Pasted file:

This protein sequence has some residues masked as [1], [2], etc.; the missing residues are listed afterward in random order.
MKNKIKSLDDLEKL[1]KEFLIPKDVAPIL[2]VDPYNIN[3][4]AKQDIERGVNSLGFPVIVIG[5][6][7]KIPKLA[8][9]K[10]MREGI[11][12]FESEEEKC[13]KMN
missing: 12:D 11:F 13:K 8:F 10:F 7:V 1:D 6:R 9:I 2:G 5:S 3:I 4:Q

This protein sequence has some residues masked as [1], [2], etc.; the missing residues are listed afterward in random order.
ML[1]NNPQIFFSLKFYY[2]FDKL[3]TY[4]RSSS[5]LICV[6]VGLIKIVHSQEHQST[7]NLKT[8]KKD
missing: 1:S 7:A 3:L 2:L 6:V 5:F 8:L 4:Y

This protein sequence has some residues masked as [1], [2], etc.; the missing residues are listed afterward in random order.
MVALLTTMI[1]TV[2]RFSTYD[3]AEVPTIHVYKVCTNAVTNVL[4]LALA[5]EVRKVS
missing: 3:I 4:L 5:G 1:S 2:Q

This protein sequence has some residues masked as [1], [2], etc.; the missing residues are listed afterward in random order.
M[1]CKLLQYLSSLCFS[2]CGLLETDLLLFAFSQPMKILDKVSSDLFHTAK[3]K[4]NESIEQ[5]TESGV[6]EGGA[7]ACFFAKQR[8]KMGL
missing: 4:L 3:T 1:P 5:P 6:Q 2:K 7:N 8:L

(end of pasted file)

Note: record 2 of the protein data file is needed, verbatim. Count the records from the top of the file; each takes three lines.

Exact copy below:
This protein sequence has some residues masked as [1], [2], etc.; the missing residues are listed afterward in random order.
ML[1]NNPQIFFSLKFYY[2]FDKL[3]TY[4]RSSS[5]LICV[6]VGLIKIVHSQEHQST[7]NLKT[8]KKD
missing: 1:S 7:A 3:L 2:L 6:V 5:F 8:L 4:Y